The first first thing I did was to up my retirement contributions. The non-profit that I worked for didn't have a real retirement plan, meaning that they didn't contribute anything to my retirement savings, but they did have a 403b (the non-profit equivalent of a 401k) that I could contribute to tax free. Within a year or so I was taking the maximum allowable contribution (which, I think, was around 20%.)
The other thing I did was to set up a retirement savings account, and had my bank make automatic monthly transfers from my checking account into this savings account. Then when I was dealing with all my tax time finances, I already had the money set aside to make my IRA contribution (the max allowable) for the year. I pondered setting up a similar strategy for my regular savings, but by this time I was sitting pretty squarely on the saving bandwagon, so I just made my monthly savings transfers manually.
I did, however set up automatic deposit of my pay checks, and automatic bill pay on everything that I could. This included using my credit card for all day to day purchases, and setting it to automatically pay off the balance in full each month. Let me tell you, it's really wonderful not to have to worry about whether you remembered to pay all the bills or not each month.
Many people shy away from this approach because they're afraid of overdrawing their accounts.
But I found that by keeping a decent cushion in the checking account I never had a problem. I did, however, schedule a monthly "day of reckoning" where I would sit down and look at my account balance and the upcoming bills, and transfer money from savings if necessary. I've gotta say, that whole process really helped to keep me honest.
And the final thing I did was to set up extra monthly principal payments on my mortgage. Actually, I refinanced the loan at a much lower interest rate, but kept the payments the same... which worked out to about $100/month in extra principal payments.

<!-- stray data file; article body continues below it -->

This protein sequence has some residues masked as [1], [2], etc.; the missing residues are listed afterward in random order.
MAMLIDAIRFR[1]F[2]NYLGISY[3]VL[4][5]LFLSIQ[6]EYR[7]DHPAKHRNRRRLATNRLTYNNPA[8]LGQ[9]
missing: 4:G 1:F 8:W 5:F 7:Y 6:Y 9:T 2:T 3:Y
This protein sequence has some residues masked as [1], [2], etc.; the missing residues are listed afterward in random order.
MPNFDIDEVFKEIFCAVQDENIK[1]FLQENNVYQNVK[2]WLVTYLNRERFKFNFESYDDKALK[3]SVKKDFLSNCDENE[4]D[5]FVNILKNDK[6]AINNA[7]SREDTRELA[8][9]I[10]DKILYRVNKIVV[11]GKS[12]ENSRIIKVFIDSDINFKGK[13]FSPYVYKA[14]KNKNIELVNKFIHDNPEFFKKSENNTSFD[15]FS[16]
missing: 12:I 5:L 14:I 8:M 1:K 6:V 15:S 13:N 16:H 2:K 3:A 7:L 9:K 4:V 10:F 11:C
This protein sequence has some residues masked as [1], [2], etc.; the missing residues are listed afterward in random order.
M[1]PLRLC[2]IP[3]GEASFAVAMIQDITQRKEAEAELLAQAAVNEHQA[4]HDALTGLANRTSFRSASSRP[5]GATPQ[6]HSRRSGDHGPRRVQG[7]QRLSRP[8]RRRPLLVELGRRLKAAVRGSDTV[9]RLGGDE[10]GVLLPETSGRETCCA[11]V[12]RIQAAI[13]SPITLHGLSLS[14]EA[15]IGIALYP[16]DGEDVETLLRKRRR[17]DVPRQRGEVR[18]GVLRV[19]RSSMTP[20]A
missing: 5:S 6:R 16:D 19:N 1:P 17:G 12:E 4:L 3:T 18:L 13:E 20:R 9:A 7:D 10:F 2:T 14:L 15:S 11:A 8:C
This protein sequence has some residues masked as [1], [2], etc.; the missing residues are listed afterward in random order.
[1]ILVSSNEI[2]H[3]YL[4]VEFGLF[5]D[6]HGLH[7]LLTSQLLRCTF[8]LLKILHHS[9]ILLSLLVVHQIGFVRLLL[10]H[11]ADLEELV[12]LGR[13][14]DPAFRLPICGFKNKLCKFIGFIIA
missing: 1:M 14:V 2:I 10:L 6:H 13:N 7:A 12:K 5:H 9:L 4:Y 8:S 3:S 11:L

I realize that I am fortunate in that I didn't have any consumer debt to contend with, but if you do, I'm sure you can set up automatic monthly payments for that too (which, if you've got consumer debt, is probably your first priority over retirement, savings and mortgage debt.)
The point to all this is... if you set up all of your financial transactions to happen automatically, you really don't have to think much about money. Seriously, pretty much the only time money enters my brain these days is if I'm contemplating spending above and beyond my monthly allotments.
Strategy Number 3: Leave Room for a Few Luxuries
I'm not generally a big fan of most budgeting systems. The problem is that if you don't leave any room for luxuries, you can tend to end up being rather... well... miserable. I've lived in poverty folks, believe me, it isn't fun.
So when I calculated the amount that I needed to live on each month, I was sure to include about $100 for luxuries. Just knowing that I had given myself an allotment for things I wanted, but didn't really need made the entire process feel empowering, rather than like deprivation. Sometimes I spend my luxury bucks on little things like going out to eat, or buying a new piece of clothing, and other times I save it up for something more substantial.
The key here is to take your luxury dollars from your monthly allotment, and NOT from your savings (which is reserved for emergencies, and investment type purchases - like a new furnace.) This way you actually get to enjoy the money you save from pinching pennies and saving on the small stuff.
OK! So there you have it!
These are pretty much the three basic principles that I have lived by for the past 20 years or so, and they have served me very well. Things are a little bit different now since I don't work anymore, and don't have a steady monthly paycheck, but the basic ideas still apply. And the best part is... there is absolutely no will power required!